A quality incentive program in California is yielding results that could be replicated in Medicare and other pay-for-performance (P4P) programs nationwide, according to “Advancing Quality Through Collaboration: The California Pay-for-Performance Program.” The report was issued by the program’s sponsor, the Integrated Healthcare Association (IHA), a collaboration of California health plans, physician groups, and hospital systems.
The model, created over five years, allows “competing health plans to cooperate on the use of standardized incentives to help physicians meet evidence-based quality improvement targets,” says Jenni Vargas, IHA chairwoman and health care delivery officer for Health Net of California.
Physician groups are awarded bonus payments for reaching performance goals in three areas: clinical measures, patient experiences, and investment in information technology (IT).
The report says that total incentive payments to physician groups were $37.4 million in 2003. Total payments made last year for 2004, the second measurement year, are estimated to be about $54 million — a substantial increase.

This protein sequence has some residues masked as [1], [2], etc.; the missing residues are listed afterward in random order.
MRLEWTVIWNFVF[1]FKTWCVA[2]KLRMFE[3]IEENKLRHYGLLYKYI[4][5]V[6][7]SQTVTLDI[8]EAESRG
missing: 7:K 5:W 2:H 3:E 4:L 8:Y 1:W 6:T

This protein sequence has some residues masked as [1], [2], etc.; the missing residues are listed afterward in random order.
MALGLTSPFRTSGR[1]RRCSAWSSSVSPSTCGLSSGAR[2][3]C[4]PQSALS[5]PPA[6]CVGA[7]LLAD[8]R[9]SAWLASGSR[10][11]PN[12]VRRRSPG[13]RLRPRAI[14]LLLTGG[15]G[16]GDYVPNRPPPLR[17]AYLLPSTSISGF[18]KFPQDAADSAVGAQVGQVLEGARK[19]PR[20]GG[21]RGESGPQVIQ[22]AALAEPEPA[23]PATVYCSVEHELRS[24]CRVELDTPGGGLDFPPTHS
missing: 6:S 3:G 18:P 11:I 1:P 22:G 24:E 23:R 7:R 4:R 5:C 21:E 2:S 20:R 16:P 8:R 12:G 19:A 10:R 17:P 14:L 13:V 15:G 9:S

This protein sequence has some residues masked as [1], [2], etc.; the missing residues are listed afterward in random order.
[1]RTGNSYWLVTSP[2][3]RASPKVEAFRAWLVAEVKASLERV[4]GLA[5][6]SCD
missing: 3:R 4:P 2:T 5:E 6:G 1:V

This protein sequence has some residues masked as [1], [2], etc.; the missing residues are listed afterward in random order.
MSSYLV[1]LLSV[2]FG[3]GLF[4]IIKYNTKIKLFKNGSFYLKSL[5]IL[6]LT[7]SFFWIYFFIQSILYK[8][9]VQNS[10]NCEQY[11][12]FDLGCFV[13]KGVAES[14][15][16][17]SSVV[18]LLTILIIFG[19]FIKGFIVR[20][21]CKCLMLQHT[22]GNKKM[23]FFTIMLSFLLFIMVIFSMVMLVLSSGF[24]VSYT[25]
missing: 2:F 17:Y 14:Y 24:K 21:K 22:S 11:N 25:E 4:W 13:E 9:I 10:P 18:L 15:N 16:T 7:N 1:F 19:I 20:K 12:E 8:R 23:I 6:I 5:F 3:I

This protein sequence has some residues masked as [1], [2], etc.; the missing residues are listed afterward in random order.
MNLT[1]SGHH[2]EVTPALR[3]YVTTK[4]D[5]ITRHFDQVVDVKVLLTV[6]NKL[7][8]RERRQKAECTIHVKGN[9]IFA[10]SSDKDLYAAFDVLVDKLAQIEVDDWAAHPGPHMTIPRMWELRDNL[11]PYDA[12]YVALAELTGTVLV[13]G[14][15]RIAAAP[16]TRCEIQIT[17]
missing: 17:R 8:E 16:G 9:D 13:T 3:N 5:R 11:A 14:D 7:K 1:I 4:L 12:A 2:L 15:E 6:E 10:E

Payments to individual physician groups ranged from nothing to $4.50 per member, per month. Incentive payment for the second program year came to about 1.5 percent of total physician group compensation. This is relatively low compared to average pay-for-performance payments reported in a national survey. The P4P incentive payments are less than the total incentive amounts paid by plans to physician groups. For 2005, payments are about $26 million for the clinical measures, $22 million for patient experience, and $6 million for IT.
Total incentive payments ($ millions paid)
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